THE HAGUE, Netherlands – Member states of the world's chemical weapons watchdog on Monday slammed Syria for using poison gas during its civil war and for repeatedly failing to fully explain the scope of its chemical weapons program.
A joint investigation by the United Nations and the Organization for the Prohibition of Chemical Weapons has concluded that Syrian government forces were behind three attacks involving chlorine gas and the Islamic State extremist group was responsible for one involving mustard gas. Syria denies using chemicals as weapons.
"For the first time in the convention's 19-year history, a state party has been found to have violated the treaty's most fundamental tenet," Canadian representative Sabine Noelke said, referring to the Chemical Weapons Convention that banned such weapons and established the OPCW.
The convention and the organization that polices it have been seen as disarmament success stories — the OPCW won the 2013 Nobel Peace Prize — but repeated reports of the use of chemicals as weapons during the Syrian crisis are casting a shadow over that success.
Australia's ambassador to the Netherlands, Brett Mason, told the annual Conference of the States Parties of the OPCW that chemical attacks in Syria are "the most serious violation of the Chemical Weapons Convention in its history" and urged the meeting to take action.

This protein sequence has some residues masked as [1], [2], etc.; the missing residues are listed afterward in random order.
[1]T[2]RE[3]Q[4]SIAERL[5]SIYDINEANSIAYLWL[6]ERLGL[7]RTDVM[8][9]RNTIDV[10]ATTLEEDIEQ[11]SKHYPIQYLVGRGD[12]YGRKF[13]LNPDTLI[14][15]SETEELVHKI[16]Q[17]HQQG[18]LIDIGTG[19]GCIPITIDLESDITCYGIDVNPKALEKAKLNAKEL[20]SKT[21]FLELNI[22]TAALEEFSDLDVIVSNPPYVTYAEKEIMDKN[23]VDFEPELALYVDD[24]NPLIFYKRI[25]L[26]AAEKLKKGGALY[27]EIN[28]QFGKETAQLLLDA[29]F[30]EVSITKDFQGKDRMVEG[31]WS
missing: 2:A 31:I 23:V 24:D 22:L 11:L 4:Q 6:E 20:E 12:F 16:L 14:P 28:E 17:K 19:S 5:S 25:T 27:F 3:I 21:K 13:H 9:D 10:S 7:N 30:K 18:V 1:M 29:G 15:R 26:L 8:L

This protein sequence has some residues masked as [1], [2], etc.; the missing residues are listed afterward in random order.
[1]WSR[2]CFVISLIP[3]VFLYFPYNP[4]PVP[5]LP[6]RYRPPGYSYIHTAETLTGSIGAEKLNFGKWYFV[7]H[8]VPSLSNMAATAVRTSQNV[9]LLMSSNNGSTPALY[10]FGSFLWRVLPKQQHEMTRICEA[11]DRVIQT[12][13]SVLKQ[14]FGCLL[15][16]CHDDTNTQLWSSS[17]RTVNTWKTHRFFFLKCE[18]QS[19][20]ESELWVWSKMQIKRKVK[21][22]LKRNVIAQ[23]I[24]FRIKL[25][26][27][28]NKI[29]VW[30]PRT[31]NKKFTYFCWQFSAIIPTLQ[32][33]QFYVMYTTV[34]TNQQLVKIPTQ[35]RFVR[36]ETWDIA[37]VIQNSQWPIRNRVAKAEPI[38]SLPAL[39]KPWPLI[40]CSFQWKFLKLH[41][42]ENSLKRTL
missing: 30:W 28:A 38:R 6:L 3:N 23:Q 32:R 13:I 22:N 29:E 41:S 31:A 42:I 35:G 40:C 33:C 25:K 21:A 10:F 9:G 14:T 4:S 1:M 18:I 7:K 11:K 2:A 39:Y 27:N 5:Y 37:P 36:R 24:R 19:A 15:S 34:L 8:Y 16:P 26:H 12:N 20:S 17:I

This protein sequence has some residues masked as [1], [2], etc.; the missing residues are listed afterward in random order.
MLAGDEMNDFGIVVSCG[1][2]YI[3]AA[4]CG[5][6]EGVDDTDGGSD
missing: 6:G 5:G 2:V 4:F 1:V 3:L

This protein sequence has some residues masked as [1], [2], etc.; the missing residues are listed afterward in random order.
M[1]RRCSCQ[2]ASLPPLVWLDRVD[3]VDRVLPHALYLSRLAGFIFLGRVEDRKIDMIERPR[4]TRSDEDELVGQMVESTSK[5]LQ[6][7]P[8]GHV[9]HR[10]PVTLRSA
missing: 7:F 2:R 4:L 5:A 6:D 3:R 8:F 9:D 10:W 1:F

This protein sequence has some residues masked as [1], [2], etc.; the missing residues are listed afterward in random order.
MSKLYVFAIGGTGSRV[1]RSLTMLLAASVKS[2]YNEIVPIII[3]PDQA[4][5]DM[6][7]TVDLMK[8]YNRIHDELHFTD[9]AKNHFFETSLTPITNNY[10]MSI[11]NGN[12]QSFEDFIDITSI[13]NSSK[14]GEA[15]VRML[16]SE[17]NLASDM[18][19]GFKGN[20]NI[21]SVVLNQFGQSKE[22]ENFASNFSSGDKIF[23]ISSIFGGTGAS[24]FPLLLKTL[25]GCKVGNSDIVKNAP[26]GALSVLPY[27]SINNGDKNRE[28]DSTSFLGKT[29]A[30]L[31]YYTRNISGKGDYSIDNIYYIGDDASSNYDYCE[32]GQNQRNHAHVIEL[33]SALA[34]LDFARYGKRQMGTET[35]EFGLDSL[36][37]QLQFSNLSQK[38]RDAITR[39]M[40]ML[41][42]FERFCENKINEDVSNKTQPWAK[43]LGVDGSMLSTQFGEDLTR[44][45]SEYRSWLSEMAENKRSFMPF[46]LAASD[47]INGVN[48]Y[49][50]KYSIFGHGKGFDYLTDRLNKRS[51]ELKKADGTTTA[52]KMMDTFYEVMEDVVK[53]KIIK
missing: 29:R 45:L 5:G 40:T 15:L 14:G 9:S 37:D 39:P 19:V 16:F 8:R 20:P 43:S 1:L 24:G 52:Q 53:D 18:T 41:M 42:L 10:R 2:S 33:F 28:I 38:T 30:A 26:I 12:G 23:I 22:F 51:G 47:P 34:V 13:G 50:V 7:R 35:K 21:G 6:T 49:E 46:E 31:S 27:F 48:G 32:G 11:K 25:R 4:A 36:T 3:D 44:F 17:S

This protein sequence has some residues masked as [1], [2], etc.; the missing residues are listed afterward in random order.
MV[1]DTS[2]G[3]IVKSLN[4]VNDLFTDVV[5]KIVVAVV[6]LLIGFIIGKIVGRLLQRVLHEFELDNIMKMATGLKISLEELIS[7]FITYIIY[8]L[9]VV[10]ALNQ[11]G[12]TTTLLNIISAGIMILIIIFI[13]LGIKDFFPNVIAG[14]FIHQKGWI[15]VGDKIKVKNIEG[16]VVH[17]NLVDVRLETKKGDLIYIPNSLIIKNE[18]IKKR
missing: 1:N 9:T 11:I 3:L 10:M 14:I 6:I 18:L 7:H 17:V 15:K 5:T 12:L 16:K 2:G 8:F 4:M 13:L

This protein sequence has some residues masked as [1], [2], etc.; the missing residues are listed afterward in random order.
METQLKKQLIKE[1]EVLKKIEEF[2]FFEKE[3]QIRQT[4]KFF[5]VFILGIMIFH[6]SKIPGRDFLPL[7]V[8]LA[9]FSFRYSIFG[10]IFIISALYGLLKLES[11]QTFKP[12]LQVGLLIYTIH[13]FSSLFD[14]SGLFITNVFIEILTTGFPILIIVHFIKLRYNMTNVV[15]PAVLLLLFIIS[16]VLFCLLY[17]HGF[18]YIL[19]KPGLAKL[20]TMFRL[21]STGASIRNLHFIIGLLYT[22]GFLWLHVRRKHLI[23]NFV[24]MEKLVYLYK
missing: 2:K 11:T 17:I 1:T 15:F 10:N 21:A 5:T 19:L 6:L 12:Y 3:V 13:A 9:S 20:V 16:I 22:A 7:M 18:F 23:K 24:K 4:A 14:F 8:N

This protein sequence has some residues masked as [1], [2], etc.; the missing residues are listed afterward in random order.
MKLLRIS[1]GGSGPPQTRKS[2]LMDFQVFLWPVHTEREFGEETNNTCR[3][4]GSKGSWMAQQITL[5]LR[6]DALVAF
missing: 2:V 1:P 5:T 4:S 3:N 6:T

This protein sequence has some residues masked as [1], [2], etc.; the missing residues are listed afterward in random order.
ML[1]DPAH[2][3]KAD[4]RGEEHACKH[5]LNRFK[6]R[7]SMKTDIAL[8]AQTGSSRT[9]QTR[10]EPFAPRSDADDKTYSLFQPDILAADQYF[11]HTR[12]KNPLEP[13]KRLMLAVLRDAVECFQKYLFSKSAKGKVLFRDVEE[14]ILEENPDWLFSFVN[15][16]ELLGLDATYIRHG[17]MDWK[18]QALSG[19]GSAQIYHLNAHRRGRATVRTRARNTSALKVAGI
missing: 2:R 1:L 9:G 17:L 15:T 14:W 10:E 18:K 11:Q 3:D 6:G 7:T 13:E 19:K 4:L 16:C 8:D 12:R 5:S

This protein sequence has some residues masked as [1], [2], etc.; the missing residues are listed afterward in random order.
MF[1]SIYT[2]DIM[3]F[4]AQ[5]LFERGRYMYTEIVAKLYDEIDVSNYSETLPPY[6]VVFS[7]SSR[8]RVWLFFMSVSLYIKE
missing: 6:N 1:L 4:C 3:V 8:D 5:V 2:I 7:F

Syria's "flagrant and repeated violations of its basic obligations under our convention cannot be met with silence or excuses by this conference," Mason said.
Syria's Vice Minister of Foreign Affairs Faisal Mekdad rejected the criticism, calling repeated reports of his country's use of chemicals as weapons "part of a coordinated and repeated campaign of lies."
Damascus also faced repeated criticism at Monday's meeting for failing to answer questions about gaps and discrepancies in the declaration it made when it joined the OPCW in 2013 about the extent of its stockpile and chemical weapons program.
"The extent of the gaps in Syria's declaration combined with its willingness to use toxic chemicals as weapons leave substantial grounds for concern that Syria has retained elements of its stockpile and is prepared to use them," said British representative Geoffrey Adams.
The debate was scheduled to continue Tuesday.